Sunday, July 11, 2010

Moral and Ethical Poverty

“By continually pushing the message that we have the right to gratification now, consumerism at its most expansive encouraged a demand for fulfilment that could not so easily be contained by products.” …………..Ellen Willis

“The poverty of our century is unlike that of any other. It is not, as poverty was before, the result of natural scarcity, but of a set of priorities imposed upon the rest of the world by the rich. Consequently, the modern poor are not pitied... but written off as trash. The twentieth-century consumer economy has produced the first culture for which a beggar is a reminder of nothing.” ………
John Berger

Yesterday I was listening to a very old recording of Leo Tolstoy’s story,
‘The Big Oven’ recited by the legendary comedian Danny Kaye. This used to be the favourite of my children in the 1970s. Nostalgia apart, the meaning of the story and the moral it conveyed is prophetic. For those of you who have not heard the story, I will put it in a little capsular form.

The story is about a man (in other narrations of the tale, a couple) whose house has a malfunctioning large oven. Thinking his neighbour to be jealous of his large house and large oven, the character ignores out of hand his neighbour suggestion to have the oven repaired and reduced in size. But even taking into account the ensuing Russian winter, he finds that the oven requires a disproportionately large amount of firewood to maintain a liveable minimum temperature in the house...and ends up having to tear down his fences, outbuildings, and outer rooms for fuel to keep the oven going, until eventually he is left with nothing but the oven itself and has to depend on the charity of someone else to survive till spring.

This is exactly what happens in insensitive consumerism. We are so focused on the oven (comfort level) that we forget the very environment that sustains these resources. The mind of the individual, in unbridled consumerism, is captured by a false sense of gratification as pointed by Ellen Willis, feminist, American left-wing political essayist, journalist, and pop music critic. This is a open ended gratification, by which I mean that no limits are installed as opposed to closed systems wherein there is control possible due to a defined limit. The human body is a closed system. For example when you feel hungry you eat and as we eat the satisfaction of hunger is the limit to which we are engaged in the act of eating. On the contrary over eating is driven by the mind and resultant emotions (for example you tend to over eat when you are stressed out).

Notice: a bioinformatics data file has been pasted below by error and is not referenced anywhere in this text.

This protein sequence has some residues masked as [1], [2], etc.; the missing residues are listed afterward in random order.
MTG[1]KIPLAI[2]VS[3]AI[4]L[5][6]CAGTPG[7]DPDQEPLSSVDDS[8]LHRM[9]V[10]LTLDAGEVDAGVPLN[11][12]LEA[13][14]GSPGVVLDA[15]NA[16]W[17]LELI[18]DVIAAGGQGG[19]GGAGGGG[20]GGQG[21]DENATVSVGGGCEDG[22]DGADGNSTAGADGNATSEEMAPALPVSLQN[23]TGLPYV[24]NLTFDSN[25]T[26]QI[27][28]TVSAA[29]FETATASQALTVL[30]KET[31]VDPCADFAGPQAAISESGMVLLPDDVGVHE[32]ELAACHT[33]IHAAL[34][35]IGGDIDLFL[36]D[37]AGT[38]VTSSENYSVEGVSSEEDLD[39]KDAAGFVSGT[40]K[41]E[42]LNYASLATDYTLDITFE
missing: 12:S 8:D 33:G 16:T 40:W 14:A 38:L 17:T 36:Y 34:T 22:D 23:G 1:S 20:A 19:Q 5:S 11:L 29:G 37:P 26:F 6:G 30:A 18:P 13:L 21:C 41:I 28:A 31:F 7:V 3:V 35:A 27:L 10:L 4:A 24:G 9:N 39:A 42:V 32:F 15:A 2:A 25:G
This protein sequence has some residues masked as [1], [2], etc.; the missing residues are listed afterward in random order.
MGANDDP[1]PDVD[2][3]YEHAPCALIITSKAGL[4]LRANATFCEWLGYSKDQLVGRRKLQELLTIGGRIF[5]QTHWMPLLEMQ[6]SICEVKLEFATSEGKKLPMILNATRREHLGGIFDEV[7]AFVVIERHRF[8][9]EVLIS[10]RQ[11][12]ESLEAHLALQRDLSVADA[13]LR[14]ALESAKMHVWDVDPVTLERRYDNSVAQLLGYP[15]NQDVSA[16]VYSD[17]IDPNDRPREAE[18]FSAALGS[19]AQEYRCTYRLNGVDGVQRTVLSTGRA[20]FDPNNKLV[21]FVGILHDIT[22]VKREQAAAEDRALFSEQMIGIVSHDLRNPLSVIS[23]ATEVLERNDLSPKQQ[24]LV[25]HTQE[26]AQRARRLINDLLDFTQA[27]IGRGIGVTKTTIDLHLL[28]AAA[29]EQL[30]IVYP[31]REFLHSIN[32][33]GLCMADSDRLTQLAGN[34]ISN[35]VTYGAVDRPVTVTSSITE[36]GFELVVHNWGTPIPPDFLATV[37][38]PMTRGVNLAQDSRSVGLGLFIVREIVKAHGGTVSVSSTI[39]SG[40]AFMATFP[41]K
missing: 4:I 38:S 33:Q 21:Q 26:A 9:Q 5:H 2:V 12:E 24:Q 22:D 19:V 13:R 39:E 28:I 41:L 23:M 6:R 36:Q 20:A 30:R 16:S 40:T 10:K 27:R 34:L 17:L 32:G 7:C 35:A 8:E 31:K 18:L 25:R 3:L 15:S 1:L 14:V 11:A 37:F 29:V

At our individual consciousness level what is important is the control of the mind. While consumerism is a culture that has been promoted by the profit driven market, it is high time that every individual realizes the damage that we are doing to ourselves and the environment just to fill up some one else’s pocket. The hope is that there is increasing awareness but the system fights back to suppress evolution of the new consciousness.

David Icke, the renowned British public speaker and spokesperson for the Green Party, writes in his book
‘Tales From The Time Loop’ (2003), “most organized religions, especially Judaism, Christianity, and Islam, are Illuminati creations designed to divide and conquer the human race through endless conflicts, as are racial, ethnic, and sexual divisions. He cites the Holocaust, the Oklahoma City bombing, and 9/11 as examples of events organized by the Global Elite. The incidents allow the Elite to respond in whatever way they intended to act in the first place, a concept Icke calls "order out of chaos," or "problem-reaction-solution". There are few, if any, public events that are not engineered, or at least used, by the Brotherhood in their bid to sow division and centralize power.”

We have the power of own inner wisdom, which is constantly kindled by increasing elevation global consciousness, to overcome the imposed consumerist culture. I would like to conclude this article with a famous quote of my late uncle, Rev. Fr. Tarcicius, who worked on leper rehabilitation programme for nearly 30 years of his life;
“No one has the right to be happy alone”

Love to you all


  1. The story of the 'Big oven' is very apt for this article.

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